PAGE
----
Virginia Court of Appeals Judge William G. Petty will retire later this year, which opened the eighth vacancy on the court that the General Assembly filled on Aug. 10.
Petty’s retirement will be effective in November, according to the Richmond Times-Dispatch. Petty, who will reach the mandatory retirement age of 73 next year, has served on the Court of Appeals since 2006. He is currently the second-longest tenured judge on the Court of Appeals, behind Judge Robert Humphreys. His current term was scheduled to expire in March 2022.
Prior to his time on the bench, Petty served eight terms as Lynchburg commonwealth’s attorney. Petty first ran as an independent, but began running as a Republican in 1997. He left the position to join the Court of Appeals in 2006. While serving in this role, Petty served a stint as president of the Virginia Association of Commonwealth’s Attorneys.
Born in Santa Monica, California, Petty earned both his undergraduate and law degrees from the College of William and Mary. Upon graduating law school in 1974, Petty worked briefly in private practice in Abingdon.
During his decades-long legal career, Petty has served on the Virginia Criminal Sentencing Commission and the Virginia State Crime Commission. Petty also chaired the Virginia State Bar Legal Ethics Committee and the bar’s Criminal Law Section, in addition to serving as a faculty member of the National Advocacy Center in Columbia, South Carolina.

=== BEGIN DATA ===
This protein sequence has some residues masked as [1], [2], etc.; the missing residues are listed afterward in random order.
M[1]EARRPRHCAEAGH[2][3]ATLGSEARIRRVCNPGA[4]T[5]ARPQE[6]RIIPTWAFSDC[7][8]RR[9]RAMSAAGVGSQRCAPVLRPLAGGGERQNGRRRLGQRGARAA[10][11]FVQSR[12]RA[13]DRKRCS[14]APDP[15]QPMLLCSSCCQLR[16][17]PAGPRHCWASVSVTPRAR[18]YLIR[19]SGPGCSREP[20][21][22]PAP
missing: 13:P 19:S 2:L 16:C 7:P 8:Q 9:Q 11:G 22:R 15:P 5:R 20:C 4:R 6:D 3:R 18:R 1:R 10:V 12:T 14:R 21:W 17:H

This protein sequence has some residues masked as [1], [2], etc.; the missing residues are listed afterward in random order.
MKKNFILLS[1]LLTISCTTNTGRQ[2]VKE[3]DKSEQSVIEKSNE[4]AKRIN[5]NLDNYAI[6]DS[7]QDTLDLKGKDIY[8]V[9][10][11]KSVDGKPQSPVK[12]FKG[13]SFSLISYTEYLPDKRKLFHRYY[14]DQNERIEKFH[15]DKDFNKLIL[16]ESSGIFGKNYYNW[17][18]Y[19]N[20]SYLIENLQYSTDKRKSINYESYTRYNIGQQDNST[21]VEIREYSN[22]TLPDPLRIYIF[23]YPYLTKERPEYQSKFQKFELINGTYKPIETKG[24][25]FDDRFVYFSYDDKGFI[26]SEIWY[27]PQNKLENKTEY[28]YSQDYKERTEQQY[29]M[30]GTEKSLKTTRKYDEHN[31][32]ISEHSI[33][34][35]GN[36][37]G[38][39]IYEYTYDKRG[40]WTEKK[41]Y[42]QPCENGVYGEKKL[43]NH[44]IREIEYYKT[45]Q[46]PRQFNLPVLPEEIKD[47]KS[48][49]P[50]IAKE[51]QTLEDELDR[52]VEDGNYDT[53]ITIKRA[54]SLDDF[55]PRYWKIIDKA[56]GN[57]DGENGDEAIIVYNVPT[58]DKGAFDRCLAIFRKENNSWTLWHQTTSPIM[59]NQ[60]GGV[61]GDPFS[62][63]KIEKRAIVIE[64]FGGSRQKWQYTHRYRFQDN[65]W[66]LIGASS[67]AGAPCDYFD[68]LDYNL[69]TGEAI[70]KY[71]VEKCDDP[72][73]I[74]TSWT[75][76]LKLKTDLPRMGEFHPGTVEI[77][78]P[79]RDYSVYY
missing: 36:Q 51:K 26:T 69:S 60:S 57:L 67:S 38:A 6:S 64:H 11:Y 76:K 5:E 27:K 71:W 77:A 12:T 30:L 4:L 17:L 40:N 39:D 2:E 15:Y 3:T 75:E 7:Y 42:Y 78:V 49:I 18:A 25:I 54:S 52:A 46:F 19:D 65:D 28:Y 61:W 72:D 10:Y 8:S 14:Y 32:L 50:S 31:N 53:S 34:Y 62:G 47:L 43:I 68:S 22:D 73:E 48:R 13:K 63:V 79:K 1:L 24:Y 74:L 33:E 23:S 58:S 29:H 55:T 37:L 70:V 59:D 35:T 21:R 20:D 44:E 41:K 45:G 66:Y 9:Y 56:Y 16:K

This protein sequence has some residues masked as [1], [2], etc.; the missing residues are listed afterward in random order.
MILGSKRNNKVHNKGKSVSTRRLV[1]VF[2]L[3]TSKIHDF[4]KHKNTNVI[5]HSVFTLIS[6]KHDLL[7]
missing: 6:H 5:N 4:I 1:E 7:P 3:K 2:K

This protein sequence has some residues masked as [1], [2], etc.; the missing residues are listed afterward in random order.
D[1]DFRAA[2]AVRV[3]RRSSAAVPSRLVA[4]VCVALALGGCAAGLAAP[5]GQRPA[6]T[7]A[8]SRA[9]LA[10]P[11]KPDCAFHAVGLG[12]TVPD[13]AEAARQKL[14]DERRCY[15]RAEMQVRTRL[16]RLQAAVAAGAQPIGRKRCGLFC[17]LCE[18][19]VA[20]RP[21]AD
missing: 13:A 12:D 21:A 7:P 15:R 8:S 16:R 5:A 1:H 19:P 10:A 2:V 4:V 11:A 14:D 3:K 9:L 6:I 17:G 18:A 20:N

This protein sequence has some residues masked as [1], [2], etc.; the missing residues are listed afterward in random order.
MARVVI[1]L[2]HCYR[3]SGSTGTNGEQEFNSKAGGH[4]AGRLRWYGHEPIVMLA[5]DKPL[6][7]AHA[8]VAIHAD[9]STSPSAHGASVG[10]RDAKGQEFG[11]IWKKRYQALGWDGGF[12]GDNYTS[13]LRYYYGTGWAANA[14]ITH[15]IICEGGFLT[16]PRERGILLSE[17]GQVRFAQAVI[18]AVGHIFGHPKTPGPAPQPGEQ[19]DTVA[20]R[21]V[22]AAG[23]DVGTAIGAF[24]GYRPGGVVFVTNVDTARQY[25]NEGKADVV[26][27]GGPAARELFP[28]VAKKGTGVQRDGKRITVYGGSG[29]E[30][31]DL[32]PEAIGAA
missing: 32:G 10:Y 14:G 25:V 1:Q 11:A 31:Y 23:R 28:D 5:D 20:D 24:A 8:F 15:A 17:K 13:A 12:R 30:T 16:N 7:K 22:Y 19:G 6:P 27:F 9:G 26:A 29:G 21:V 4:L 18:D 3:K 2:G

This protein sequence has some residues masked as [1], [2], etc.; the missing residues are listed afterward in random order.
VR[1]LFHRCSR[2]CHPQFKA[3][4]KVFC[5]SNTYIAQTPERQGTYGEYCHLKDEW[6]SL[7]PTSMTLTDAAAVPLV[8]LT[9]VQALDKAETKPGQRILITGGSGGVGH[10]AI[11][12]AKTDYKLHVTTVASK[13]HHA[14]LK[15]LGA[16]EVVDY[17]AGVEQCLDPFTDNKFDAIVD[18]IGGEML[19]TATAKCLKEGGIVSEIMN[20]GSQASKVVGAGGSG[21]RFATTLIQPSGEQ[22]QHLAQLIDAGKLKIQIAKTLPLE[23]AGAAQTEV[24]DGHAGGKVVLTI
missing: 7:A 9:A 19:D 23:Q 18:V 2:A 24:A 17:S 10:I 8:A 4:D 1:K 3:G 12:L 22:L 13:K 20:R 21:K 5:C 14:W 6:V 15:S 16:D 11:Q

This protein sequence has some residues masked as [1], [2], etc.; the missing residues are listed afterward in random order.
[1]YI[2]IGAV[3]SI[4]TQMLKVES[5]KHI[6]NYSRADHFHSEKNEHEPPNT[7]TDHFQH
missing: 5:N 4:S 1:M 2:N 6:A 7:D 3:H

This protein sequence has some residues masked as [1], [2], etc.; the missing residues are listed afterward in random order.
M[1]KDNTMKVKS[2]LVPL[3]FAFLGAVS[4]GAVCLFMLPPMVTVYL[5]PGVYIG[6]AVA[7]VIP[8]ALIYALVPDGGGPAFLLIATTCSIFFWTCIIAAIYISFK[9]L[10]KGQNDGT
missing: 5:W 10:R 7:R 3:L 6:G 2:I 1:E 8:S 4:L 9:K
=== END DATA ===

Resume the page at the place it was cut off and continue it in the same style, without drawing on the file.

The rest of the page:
Petty’s announcement opened an eighth vacancy to be filled on the Virginia Court of Appeals, which is undergoing a transitional period in the court’s history. The eight pending vacancies are the most to be filled in a single General Assembly session since the court was created in the 1980s. Additionally, recent legislation provides an appeal of right in every civil case, which expands the jurisdiction of the court.
The Court of Appeals will add six new judges after the General Assembly approved a plan to expand the court from 11 to 17 justices earlier this year. The proposal was passed on party lines, with Republicans expressing concerns over the influx of new judges dramatically altering the makeup of the court.
In addition to Petty’s seat, the General Assembly still has to fill the vacant seat of now-U.S. District Judge Rossie D. Alston Jr., who left the Court of Appeals in 2019.
The General Assembly began a special session on Aug. 2 with filling the vacant judgeships named as a top priority. As of Aug. 4, there is no word on when the new judges will be named or who the frontrunners are for the open seats.
The Virginia State Bar reported 45 candidates as “qualified” or “highly qualified” in July for the Court of Appeals vacancies. The list of names includes current judges, attorneys, prosecutors and law professors.